Triune God Summary

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CHAPTER III

Comparison and Analysis of the Other Competitive
Conceptions of a Triune God

This chapter has two major concerns. The first concern is to present the arguments in favour of Swinburne’s concept of a triune God as well as to make a reasonable response to the challenges posited to Swinburne by two all time great Philosophers of the Christian world, namely Augustine and Thomas Aquinas. The second concern is to compare and analyze Swinburne’s concept of a triune God with other competing conceptions of the selected Christian philosophers of the present era. This second part examines only the three-self theories which advocate that three centres of self consciousness in the Trinity. It is to be noted at the very outset, these scholars
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There cannot be any coherent and meaningful discussion on the numerical identity of the divine persons. The only kind of identity available is the relative one, i.e., identity relative to a kind of a thing. According to Relative identity theories the Father, Son, and Spirit are distinct persons but they are the same God. If the divine persons have numerical identity, then there can be only one divine person in God and if there is relative identity, then the divine persons are not the same according to different perspectives. There is no question of numerical identity of persons, since it is meaningless and incoherent. The only kind of identity is the identity relative to a kind of thing. Thus according to this method, it is coherent to state that the Father is the same as the Son but not the same…show more content…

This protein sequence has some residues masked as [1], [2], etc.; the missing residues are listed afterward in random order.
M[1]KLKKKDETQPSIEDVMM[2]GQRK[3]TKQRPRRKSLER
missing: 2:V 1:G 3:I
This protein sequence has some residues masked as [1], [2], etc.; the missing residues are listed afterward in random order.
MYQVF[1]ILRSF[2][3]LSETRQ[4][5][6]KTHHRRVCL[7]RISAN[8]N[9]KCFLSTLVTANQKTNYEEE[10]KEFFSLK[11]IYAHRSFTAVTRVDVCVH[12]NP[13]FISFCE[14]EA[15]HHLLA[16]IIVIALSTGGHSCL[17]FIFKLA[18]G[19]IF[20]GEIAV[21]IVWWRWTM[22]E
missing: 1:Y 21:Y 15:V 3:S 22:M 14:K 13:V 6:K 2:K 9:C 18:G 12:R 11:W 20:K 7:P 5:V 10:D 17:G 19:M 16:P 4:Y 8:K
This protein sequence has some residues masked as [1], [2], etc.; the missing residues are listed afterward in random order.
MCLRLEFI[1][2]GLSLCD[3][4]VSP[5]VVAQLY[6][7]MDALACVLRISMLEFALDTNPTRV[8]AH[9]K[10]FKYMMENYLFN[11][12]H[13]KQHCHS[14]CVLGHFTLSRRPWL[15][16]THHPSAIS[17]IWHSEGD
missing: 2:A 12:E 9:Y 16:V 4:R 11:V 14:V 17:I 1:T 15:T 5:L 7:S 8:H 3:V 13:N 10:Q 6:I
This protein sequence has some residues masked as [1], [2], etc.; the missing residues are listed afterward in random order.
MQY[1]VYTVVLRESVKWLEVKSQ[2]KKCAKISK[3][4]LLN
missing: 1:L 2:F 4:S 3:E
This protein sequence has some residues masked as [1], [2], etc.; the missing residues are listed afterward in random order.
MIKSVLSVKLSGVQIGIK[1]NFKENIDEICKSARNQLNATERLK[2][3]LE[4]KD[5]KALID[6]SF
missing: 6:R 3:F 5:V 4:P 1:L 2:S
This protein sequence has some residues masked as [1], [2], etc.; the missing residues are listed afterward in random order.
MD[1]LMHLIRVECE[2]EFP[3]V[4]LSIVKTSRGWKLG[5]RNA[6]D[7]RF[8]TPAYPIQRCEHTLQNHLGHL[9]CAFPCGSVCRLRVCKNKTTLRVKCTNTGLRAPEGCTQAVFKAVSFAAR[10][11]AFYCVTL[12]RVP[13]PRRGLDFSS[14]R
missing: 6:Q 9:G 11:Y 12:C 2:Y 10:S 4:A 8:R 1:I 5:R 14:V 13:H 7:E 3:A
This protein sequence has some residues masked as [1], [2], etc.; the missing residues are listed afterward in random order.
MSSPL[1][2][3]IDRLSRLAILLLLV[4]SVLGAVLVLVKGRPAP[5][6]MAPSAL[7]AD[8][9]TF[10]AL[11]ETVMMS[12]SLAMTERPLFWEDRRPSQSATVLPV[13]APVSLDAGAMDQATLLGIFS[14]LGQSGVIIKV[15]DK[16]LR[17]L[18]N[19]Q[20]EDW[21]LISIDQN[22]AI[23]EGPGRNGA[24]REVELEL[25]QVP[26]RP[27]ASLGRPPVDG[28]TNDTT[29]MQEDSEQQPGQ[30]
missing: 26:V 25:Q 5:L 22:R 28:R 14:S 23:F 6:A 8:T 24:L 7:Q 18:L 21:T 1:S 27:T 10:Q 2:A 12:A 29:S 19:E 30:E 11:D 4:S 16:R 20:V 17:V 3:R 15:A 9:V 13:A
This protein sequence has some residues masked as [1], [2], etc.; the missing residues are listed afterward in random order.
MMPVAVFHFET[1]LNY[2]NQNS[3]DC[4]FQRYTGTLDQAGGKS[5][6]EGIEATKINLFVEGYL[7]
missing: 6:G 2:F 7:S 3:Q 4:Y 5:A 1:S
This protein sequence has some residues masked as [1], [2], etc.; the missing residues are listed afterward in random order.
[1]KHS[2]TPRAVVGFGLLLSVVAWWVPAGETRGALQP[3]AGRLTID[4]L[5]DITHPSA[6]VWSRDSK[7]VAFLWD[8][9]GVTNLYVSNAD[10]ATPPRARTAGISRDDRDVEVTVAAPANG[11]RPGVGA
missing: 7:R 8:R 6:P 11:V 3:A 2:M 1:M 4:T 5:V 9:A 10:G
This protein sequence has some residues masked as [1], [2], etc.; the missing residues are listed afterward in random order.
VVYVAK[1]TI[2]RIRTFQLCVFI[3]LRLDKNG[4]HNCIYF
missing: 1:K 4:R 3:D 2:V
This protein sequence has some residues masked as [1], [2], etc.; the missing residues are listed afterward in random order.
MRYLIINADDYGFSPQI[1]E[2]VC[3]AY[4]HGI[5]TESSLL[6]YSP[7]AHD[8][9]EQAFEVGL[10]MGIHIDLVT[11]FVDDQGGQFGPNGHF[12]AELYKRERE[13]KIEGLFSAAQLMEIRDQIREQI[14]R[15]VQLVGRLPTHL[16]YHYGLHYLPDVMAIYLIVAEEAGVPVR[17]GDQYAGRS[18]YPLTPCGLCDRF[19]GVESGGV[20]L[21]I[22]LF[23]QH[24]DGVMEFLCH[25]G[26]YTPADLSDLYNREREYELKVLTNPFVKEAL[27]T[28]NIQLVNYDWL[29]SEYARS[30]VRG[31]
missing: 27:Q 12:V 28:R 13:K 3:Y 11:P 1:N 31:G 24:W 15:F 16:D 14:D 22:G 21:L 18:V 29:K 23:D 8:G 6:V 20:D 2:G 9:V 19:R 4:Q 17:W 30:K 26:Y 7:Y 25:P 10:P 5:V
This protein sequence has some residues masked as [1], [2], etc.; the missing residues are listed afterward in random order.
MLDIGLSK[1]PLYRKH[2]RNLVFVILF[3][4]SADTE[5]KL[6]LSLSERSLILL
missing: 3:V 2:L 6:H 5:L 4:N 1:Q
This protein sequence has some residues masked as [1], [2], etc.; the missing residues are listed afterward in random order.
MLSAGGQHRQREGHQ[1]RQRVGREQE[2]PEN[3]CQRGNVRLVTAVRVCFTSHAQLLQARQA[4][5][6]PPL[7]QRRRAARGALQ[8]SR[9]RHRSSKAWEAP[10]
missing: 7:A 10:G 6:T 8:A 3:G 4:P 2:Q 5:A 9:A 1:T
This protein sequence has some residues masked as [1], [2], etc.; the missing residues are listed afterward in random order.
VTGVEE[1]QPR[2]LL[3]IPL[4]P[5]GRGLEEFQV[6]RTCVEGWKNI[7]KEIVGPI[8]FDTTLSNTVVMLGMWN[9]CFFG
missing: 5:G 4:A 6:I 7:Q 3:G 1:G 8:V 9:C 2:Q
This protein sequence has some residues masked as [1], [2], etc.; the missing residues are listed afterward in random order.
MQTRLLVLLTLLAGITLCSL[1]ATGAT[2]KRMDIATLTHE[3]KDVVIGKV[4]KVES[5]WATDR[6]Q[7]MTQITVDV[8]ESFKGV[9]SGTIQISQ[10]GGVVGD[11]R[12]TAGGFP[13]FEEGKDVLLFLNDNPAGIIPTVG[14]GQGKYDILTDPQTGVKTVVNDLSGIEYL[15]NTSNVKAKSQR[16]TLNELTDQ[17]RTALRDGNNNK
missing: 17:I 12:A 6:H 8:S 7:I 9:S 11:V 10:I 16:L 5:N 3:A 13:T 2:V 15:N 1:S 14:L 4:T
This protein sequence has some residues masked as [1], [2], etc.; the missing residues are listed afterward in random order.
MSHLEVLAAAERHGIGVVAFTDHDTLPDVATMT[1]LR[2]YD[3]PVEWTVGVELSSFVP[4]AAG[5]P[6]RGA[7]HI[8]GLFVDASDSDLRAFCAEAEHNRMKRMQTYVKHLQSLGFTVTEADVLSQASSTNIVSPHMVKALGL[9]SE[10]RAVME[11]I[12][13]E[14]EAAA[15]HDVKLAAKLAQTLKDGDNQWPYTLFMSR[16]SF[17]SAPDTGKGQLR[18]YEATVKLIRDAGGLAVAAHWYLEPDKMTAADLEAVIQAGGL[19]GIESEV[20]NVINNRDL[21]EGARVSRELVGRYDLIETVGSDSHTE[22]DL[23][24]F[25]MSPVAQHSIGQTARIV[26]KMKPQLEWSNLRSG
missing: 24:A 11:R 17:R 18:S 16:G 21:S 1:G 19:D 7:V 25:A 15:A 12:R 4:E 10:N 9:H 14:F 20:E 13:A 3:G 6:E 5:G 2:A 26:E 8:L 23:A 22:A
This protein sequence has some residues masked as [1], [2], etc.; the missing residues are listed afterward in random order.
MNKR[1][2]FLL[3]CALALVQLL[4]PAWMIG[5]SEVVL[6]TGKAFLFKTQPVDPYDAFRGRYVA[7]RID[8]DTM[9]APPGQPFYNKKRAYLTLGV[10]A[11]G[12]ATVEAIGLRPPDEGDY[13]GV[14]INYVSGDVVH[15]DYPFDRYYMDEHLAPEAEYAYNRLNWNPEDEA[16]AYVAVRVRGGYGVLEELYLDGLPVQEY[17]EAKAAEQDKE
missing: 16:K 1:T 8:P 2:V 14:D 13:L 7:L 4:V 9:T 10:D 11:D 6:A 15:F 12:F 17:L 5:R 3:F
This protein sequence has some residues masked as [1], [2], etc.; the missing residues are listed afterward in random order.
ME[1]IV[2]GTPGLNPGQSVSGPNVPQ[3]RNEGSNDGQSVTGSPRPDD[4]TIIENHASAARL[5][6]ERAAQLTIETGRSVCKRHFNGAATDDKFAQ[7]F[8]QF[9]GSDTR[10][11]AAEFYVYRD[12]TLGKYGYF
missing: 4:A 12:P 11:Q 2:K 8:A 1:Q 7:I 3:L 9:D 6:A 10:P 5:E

Social Trinitarianism is a concept that conceives God as a society of three persons who are perfectly united in their mutual love relationship . It follows analytic method, in the sense that it starts with the three divine persons and then tries to explain the concept of the unicity of God. It is typically believed that the Social Trinitarian view is inspired by the writings of the Cappadocian Fathers: Basil the Great (330-379), Basil's younger brother Gregory of Nyssa (c.332-395), who was the bishop of Nyssa; and a close friend of Basil, Gregory of Nazianus (329-389)
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